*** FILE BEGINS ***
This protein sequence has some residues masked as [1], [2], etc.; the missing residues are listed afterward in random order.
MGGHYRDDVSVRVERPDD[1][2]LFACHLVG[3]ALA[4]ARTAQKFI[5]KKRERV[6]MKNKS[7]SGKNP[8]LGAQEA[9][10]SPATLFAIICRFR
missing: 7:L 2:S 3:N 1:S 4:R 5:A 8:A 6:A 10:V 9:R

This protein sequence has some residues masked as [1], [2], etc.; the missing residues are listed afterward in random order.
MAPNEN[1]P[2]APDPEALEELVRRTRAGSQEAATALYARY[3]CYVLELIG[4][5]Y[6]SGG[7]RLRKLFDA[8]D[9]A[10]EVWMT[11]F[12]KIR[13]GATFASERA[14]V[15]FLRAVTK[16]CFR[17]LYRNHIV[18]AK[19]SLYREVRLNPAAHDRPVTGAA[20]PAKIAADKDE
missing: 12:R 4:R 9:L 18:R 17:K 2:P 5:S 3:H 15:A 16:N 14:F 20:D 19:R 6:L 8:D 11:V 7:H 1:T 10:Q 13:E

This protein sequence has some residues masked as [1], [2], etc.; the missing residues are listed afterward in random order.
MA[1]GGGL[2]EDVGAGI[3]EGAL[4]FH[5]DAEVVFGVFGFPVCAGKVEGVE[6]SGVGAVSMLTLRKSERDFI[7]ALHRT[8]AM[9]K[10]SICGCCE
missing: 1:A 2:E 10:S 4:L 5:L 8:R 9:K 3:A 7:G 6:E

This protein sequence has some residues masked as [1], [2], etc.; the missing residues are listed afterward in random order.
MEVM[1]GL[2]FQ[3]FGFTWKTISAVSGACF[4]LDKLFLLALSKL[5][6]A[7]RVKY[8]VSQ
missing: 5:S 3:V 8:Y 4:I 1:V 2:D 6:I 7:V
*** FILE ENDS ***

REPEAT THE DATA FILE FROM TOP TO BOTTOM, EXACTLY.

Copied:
This protein sequence has some residues masked as [1], [2], etc.; the missing residues are listed afterward in random order.
MGGHYRDDVSVRVERPDD[1][2]LFACHLVG[3]ALA[4]ARTAQKFI[5]KKRERV[6]MKNKS[7]SGKNP[8]LGAQEA[9][10]SPATLFAIICRFR
missing: 7:L 2:S 3:N 1:S 4:R 5:A 8:A 6:A 10:V 9:R

This protein sequence has some residues masked as [1], [2], etc.; the missing residues are listed afterward in random order.
MAPNEN[1]P[2]APDPEALEELVRRTRAGSQEAATALYARY[3]CYVLELIG[4][5]Y[6]SGG[7]RLRKLFDA[8]D[9]A[10]EVWMT[11]F[12]KIR[13]GATFASERA[14]V[15]FLRAVTK[16]CFR[17]LYRNHIV[18]AK[19]SLYREVRLNPAAHDRPVTGAA[20]PAKIAADKDE
missing: 12:R 4:R 9:L 18:R 17:K 2:P 5:S 3:H 15:A 16:N 14:F 20:D 19:R 6:L 8:D 11:V 7:H 1:T 10:Q 13:E

This protein sequence has some residues masked as [1], [2], etc.; the missing residues are listed afterward in random order.
MA[1]GGGL[2]EDVGAGI[3]EGAL[4]FH[5]DAEVVFGVFGFPVCAGKVEGVE[6]SGVGAVSMLTLRKSERDFI[7]ALHRT[8]AM[9]K[10]SICGCCE
missing: 1:A 2:E 10:S 4:L 5:L 8:R 9:K 3:A 7:G 6:E

This protein sequence has some residues masked as [1], [2], etc.; the missing residues are listed afterward in random order.
MEVM[1]GL[2]FQ[3]FGFTWKTISAVSGACF[4]LDKLFLLALSKL[5][6]A[7]RVKY[8]VSQ
missing: 5:S 3:V 8:Y 4:I 1:V 2:D 6:I 7:V